Ham cooked in hay is a very old method of cooking cured hams. Written recipes are rare, but word-of-mouth recipes may be found in France and Belgium. Suffice it to say that hay adds a fresh and unique complex flavor to cured pork. Here in Pennsylvania, I use a “country ham” from Lancaster County, and usually cook it with Timothy hay. I have never tried this method with a Smithfield type of ham but I would think a good 24 hour pre-soak in fresh water -- changing the water several times BEFORE cooking -- would be required.
Herbs are not required, but on occasion I add some fresh bay leaves and maybe a few springs of fresh rosemary. The herb bouquet below is what Chef Paul Bocuse uses when he makes Jambon au Foin at his famous restaurant in Collonges-au-Mont-d'Or near Lyons, France.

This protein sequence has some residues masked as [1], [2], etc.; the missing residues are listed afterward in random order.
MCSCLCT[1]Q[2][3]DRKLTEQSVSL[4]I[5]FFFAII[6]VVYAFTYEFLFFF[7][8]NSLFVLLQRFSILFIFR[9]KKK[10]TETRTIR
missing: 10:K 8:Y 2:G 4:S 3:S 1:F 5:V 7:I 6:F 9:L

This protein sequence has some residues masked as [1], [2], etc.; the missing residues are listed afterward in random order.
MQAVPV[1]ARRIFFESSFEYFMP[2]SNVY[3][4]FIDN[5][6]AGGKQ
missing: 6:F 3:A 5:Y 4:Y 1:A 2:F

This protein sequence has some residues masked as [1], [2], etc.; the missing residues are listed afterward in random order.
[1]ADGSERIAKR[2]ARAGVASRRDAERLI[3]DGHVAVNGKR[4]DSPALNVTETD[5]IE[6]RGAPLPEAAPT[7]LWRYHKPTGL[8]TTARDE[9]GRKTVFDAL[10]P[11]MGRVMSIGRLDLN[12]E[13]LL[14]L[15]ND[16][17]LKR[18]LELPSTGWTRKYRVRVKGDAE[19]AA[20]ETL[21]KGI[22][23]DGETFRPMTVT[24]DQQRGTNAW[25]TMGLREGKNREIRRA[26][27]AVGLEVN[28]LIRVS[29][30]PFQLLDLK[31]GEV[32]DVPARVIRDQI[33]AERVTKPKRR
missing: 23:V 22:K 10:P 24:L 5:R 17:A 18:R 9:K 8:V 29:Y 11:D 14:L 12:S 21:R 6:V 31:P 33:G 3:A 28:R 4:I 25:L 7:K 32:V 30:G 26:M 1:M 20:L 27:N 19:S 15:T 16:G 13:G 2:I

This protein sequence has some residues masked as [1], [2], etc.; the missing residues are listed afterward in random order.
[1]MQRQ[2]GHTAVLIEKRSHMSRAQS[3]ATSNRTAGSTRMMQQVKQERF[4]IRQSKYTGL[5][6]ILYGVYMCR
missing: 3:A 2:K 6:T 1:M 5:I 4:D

1 Lightly cured smoked ham
2 lbs Hay (Timothy hay is my favorite, but Alfalfa or Clover also are fine)
1 Sprig Thyme
1 Sprig Rosemary
2 Bay Leaves
12 Juniper Berries
Peeled Zest of 1 Orange & 2 Lemons
1. Place the ham in a casserole large enough to cover the ham completely with water.
Optional: Using a blowtorch, lightly scorch the hay. This will impart a distinctive "toasted" quality to the overall flavor and enjoyment to ham cooked in this manner.
2. Add the hay, water & all the other ingredients to a casserole, place over a high heat and bring to a steady 185°F (Just below a simmer; what I call a "shimmer").
3. Periodically remove any scum that rises to the surface during cooking.
4. Cook for 3 to 3 1/2 hours then remove from the casserole, peel off the pork rind & serve at once.